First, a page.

The cost to a business owner will also be dependent on several factors, first of which is the business owner’s credit score. This is a major factor, because there is a degree of risk assumed by the surety company which issues the bond, in the event that the purchaser has a claim leveled against that bond. Whenever a claim is made against a bond in this way, the surety company would be obliged to pay the amount of a validated claim.

Having paid the claim amount, the surety company would then seek to be reimbursed by the business owner who purchased the claim, since it would be that business owner who failed to live up to the terms of the bond, and caused a claim to be filed. If the business owner does not reimburse the surety company for the amount of the claim, and chooses to default on the amount, the surety company would then take a loss for that defaulted amount.

This is the risk factor associated with a surety company issuing a L&P bond to a biz owner or contractor. The greater the risk of default on the part of the owner, the higher will be the cost of a bond to that individual. When a biz owner shows a poor credit history, that increases the risk of default, and potential liability being assumed by the surety company.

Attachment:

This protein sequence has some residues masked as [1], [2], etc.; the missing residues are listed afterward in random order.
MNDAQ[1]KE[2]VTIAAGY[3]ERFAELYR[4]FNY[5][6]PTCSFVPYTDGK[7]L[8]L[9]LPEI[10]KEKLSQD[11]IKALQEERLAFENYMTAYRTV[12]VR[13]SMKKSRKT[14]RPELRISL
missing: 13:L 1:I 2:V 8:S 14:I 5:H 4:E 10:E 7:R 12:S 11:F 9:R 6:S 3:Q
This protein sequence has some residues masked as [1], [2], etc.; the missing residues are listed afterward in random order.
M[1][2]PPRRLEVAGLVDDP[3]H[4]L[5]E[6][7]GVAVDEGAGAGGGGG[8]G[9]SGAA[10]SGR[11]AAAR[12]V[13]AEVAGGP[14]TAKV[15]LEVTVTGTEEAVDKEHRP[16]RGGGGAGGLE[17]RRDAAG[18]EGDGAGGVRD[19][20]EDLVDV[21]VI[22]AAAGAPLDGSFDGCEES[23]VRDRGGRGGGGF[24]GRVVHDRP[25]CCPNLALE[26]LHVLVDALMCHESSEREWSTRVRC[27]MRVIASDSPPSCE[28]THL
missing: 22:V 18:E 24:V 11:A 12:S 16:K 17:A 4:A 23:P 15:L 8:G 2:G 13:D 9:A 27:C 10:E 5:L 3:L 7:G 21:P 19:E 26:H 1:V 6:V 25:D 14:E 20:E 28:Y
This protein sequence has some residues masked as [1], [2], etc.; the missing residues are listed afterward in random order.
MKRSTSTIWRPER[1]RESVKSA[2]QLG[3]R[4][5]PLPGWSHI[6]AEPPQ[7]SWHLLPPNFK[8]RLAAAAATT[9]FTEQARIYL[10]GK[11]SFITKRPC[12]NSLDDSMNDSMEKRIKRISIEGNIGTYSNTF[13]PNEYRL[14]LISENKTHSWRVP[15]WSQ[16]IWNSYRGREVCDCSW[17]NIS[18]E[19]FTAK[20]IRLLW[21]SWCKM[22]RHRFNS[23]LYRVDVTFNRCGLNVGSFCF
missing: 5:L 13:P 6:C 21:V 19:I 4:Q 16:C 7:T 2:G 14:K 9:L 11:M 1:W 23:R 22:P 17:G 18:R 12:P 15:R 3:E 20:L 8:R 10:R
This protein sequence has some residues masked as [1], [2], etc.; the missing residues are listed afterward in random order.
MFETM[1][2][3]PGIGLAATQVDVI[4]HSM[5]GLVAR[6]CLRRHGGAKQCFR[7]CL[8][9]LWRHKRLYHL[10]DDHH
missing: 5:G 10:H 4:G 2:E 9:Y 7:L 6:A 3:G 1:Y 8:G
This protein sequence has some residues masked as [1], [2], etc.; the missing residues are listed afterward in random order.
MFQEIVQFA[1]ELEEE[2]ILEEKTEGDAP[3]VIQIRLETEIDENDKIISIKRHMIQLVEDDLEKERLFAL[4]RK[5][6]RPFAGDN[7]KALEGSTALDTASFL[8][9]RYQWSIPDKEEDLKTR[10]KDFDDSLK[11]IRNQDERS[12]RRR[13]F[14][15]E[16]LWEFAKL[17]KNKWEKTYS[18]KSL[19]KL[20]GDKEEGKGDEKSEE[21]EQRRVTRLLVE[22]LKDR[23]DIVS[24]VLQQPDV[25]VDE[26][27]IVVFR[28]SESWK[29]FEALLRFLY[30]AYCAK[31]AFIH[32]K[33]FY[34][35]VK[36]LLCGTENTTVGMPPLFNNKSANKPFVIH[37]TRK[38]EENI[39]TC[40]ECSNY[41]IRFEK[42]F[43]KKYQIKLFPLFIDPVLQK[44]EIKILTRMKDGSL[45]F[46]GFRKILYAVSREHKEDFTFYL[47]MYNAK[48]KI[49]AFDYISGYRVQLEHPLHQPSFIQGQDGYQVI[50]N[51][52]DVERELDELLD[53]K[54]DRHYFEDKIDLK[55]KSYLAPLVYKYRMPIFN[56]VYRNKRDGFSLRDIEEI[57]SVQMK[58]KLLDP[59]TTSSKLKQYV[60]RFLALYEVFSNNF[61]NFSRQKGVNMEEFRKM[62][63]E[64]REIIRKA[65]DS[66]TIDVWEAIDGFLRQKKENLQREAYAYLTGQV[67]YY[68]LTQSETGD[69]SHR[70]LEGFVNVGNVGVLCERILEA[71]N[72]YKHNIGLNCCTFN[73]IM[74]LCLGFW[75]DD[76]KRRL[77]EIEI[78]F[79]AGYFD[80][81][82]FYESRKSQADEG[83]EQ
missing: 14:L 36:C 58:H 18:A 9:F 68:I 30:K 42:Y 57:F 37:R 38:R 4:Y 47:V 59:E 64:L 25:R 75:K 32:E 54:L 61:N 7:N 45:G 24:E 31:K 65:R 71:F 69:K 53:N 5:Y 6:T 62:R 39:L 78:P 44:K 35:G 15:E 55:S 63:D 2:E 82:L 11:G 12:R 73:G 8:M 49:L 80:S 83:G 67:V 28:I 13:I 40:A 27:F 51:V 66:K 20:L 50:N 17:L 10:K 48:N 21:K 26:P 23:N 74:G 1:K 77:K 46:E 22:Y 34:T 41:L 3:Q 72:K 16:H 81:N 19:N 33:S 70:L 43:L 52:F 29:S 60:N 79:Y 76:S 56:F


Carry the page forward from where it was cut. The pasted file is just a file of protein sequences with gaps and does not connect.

All that being said, the actual cost to a business owner of a L&P bond will always be only a small percentage of the total bond amount. For instance, if a business is required to purchase a $50,000 license and permit bond form, the cost of purchasing the bond might only be one percent of that total, or $500. In the case of a business owner with poor credit history, that percentage amount is very likely to be higher, because the risk is higher.

License and Permit Bond Definition

Types:

There are necessarily many different types of these bonds available for purchase, since each type can only cover a specific industry. In some cases, the nature of the industry itself requires that the purchaser be licensed to operate in all 50 states, whereas other types of businesses are more local in nature, and therefore require only a local or state permit.

Wherever the possibility exists of a consumer being defrauded by a business owner, it is likely that a L & P bond is required by the government as a necessity before doing business. The types of surety bonds listed below are representative of the many types of license bonds which are required by law, but this is by no means an all-inclusive list.